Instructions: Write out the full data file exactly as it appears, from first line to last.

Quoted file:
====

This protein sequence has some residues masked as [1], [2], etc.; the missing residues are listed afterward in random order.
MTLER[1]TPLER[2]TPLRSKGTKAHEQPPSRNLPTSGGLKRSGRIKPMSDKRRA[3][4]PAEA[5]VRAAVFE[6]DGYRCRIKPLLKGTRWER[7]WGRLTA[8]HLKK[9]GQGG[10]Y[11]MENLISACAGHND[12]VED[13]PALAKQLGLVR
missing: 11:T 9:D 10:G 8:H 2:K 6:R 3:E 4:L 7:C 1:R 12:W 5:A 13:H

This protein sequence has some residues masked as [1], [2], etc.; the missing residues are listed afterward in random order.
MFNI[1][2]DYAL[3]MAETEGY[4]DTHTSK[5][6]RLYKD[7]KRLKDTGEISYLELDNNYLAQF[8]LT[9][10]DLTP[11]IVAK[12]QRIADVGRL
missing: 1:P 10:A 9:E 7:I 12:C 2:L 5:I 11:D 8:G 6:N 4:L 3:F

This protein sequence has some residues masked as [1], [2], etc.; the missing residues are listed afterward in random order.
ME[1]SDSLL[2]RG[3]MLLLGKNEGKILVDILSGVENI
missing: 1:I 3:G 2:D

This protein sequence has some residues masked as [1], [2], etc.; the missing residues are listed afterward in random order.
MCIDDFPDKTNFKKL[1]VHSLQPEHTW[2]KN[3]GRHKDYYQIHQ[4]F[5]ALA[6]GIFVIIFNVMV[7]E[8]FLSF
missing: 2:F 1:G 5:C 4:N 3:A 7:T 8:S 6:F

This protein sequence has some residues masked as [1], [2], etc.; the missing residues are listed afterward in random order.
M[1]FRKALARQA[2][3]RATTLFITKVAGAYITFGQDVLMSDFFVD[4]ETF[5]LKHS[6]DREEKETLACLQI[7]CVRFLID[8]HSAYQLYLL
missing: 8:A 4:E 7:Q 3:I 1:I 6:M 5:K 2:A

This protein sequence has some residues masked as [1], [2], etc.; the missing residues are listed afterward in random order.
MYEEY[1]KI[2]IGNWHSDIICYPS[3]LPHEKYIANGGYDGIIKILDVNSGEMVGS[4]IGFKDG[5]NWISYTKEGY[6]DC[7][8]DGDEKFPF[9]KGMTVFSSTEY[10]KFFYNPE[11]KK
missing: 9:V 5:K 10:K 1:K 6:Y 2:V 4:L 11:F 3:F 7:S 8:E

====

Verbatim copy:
This protein sequence has some residues masked as [1], [2], etc.; the missing residues are listed afterward in random order.
MTLER[1]TPLER[2]TPLRSKGTKAHEQPPSRNLPTSGGLKRSGRIKPMSDKRRA[3][4]PAEA[5]VRAAVFE[6]DGYRCRIKPLLKGTRWER[7]WGRLTA[8]HLKK[9]GQGG[10]Y[11]MENLISACAGHND[12]VED[13]PALAKQLGLVR
missing: 11:T 9:D 10:G 8:H 2:K 6:R 3:E 4:L 7:C 1:R 12:W 5:A 13:H

This protein sequence has some residues masked as [1], [2], etc.; the missing residues are listed afterward in random order.
MFNI[1][2]DYAL[3]MAETEGY[4]DTHTSK[5][6]RLYKD[7]KRLKDTGEISYLELDNNYLAQF[8]LT[9][10]DLTP[11]IVAK[12]QRIADVGRL
missing: 1:P 10:A 9:E 7:I 12:C 2:L 5:I 11:D 8:G 6:N 4:L 3:F

This protein sequence has some residues masked as [1], [2], etc.; the missing residues are listed afterward in random order.
ME[1]SDSLL[2]RG[3]MLLLGKNEGKILVDILSGVENI
missing: 1:I 3:G 2:D

This protein sequence has some residues masked as [1], [2], etc.; the missing residues are listed afterward in random order.
MCIDDFPDKTNFKKL[1]VHSLQPEHTW[2]KN[3]GRHKDYYQIHQ[4]F[5]ALA[6]GIFVIIFNVMV[7]E[8]FLSF
missing: 2:F 1:G 5:C 4:N 3:A 7:T 8:S 6:F

This protein sequence has some residues masked as [1], [2], etc.; the missing residues are listed afterward in random order.
M[1]FRKALARQA[2][3]RATTLFITKVAGAYITFGQDVLMSDFFVD[4]ETF[5]LKHS[6]DREEKETLACLQI[7]CVRFLID[8]HSAYQLYLL
missing: 8:A 4:E 7:Q 3:I 1:I 6:M 5:K 2:A

This protein sequence has some residues masked as [1], [2], etc.; the missing residues are listed afterward in random order.
MYEEY[1]KI[2]IGNWHSDIICYPS[3]LPHEKYIANGGYDGIIKILDVNSGEMVGS[4]IGFKDG[5]NWISYTKEGY[6]DC[7][8]DGDEKFPF[9]KGMTVFSSTEY[10]KFFYNPE[11]KK
missing: 9:V 5:K 10:K 1:K 6:Y 2:V 4:L 11:F 3:F 7:S 8:E